California will have a crowded ballot in November as Secretary of State Alex Padilla finalized the list on June 30, which is the required deadline of 131 days before Election Day. There will be as many as 18 measures on the ballot, which is the greatest number since March 2000.
Californians can look forward to a barrage of advertising as special interest groups seek to influence the minds of the voters. For example, the drug industry is expected to pour at least $100 million into defeating the Drug Price Relief Act measure. Total spending on ballot measures could easily approach a half a billion dollars by November.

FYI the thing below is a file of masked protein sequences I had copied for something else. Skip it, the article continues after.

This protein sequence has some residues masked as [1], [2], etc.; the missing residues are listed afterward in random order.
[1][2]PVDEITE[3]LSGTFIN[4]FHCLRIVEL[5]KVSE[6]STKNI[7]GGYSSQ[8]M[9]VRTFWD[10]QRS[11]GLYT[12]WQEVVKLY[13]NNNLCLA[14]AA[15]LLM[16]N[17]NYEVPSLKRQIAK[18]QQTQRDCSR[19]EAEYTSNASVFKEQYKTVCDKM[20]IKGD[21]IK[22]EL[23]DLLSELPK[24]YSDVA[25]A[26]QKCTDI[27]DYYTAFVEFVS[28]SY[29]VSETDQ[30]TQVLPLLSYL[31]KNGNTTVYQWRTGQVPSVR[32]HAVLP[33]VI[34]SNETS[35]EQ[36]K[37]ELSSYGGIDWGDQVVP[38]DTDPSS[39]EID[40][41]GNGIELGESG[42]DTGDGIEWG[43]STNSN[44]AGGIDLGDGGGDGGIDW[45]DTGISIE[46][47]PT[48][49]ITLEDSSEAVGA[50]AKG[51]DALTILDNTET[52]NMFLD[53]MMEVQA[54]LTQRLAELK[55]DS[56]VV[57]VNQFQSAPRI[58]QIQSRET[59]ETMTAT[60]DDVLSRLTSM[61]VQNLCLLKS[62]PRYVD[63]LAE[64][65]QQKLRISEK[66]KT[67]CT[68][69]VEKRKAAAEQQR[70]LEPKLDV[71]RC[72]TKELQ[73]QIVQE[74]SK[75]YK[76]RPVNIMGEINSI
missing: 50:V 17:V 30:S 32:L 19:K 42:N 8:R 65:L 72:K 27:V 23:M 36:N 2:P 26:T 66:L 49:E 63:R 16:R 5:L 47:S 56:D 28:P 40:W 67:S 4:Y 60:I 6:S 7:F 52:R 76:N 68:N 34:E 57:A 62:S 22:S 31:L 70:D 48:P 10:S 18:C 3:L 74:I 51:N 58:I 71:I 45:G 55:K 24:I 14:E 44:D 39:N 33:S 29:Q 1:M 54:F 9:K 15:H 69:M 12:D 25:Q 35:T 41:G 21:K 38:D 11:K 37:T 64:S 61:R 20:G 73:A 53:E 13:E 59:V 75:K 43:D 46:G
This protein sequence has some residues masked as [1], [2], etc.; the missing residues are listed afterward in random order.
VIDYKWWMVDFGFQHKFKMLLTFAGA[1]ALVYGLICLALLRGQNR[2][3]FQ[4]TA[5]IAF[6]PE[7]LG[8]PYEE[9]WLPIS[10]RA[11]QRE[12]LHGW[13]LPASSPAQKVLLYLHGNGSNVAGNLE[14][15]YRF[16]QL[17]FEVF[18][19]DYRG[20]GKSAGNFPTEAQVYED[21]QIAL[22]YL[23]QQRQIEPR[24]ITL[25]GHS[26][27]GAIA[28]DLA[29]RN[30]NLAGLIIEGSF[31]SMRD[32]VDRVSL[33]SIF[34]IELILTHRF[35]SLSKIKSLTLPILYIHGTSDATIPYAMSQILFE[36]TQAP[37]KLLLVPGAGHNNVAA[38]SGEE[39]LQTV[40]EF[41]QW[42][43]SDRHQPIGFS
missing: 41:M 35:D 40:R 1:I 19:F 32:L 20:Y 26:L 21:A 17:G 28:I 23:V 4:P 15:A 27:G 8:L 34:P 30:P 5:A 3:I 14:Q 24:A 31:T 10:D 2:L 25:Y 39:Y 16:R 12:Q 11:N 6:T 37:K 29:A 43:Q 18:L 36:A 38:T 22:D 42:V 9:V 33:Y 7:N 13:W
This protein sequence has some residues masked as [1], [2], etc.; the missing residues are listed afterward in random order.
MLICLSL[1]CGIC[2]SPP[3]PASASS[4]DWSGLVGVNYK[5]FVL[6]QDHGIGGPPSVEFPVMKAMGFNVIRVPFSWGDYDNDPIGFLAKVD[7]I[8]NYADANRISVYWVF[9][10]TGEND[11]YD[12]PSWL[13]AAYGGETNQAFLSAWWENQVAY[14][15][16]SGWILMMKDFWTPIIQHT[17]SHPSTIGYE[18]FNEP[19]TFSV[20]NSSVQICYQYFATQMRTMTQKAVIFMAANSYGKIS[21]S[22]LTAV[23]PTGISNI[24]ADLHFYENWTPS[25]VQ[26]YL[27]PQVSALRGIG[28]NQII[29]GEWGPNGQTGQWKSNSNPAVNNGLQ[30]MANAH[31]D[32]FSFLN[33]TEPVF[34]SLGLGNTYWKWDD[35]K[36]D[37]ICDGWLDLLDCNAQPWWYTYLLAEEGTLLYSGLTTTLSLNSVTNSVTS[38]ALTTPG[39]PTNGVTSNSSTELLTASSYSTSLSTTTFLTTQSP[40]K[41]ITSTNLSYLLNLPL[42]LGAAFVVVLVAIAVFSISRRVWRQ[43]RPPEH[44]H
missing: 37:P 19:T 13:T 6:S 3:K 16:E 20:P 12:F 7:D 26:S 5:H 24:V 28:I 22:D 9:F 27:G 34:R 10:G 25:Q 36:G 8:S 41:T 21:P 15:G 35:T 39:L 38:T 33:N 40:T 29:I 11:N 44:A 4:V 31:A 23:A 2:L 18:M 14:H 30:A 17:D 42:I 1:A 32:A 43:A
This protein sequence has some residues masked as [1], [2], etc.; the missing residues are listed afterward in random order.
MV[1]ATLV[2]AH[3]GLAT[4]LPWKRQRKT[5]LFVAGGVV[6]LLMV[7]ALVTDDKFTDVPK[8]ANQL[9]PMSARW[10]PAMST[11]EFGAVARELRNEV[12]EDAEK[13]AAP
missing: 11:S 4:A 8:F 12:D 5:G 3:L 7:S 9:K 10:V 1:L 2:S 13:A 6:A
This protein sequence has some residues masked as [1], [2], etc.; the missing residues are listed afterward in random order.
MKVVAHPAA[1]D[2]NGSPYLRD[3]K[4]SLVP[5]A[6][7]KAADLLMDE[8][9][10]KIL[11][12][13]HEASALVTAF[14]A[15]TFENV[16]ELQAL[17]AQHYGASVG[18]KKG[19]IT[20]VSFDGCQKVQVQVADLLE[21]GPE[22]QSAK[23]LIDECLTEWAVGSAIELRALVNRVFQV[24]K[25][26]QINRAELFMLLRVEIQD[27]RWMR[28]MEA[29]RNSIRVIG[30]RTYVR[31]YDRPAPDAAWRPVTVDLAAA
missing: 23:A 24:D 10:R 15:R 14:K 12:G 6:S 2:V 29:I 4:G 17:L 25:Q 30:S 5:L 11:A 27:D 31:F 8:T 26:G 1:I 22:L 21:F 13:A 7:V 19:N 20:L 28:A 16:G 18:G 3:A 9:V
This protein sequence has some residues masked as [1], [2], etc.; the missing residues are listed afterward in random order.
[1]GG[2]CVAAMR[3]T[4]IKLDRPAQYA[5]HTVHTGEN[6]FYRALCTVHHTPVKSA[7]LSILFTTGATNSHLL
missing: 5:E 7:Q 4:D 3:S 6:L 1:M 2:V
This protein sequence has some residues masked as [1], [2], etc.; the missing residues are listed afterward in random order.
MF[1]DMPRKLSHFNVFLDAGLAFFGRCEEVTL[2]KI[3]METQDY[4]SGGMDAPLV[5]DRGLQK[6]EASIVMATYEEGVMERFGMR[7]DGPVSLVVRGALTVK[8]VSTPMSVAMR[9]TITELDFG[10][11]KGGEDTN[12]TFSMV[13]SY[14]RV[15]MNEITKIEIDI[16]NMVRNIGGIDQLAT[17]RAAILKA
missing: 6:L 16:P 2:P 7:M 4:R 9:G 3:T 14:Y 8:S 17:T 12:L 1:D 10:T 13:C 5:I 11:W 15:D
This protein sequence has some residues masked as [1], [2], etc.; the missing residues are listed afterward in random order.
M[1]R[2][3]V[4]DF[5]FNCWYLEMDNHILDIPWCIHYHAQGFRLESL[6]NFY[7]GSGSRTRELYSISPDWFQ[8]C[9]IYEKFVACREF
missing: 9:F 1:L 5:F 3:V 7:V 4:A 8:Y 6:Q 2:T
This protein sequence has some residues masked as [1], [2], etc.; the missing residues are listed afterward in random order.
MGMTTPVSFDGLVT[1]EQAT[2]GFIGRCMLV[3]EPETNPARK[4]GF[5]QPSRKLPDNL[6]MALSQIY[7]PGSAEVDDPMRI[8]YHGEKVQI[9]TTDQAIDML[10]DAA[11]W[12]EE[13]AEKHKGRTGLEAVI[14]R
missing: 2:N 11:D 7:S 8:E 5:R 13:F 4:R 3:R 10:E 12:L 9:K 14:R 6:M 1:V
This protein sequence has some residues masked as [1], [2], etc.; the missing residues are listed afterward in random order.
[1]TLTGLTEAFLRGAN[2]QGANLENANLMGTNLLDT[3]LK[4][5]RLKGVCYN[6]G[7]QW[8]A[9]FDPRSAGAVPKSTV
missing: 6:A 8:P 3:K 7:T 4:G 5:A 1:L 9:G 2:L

Hardly anything on this ballot is boring. These are all hot-button issues, and ones that will generate big time advertising expenditures.
-Thad Kousser, UC San Diego political science professor
There are at least three additional measures that have qualified for the ballot, but the Secretary of State has not issued yet issued a final title and description.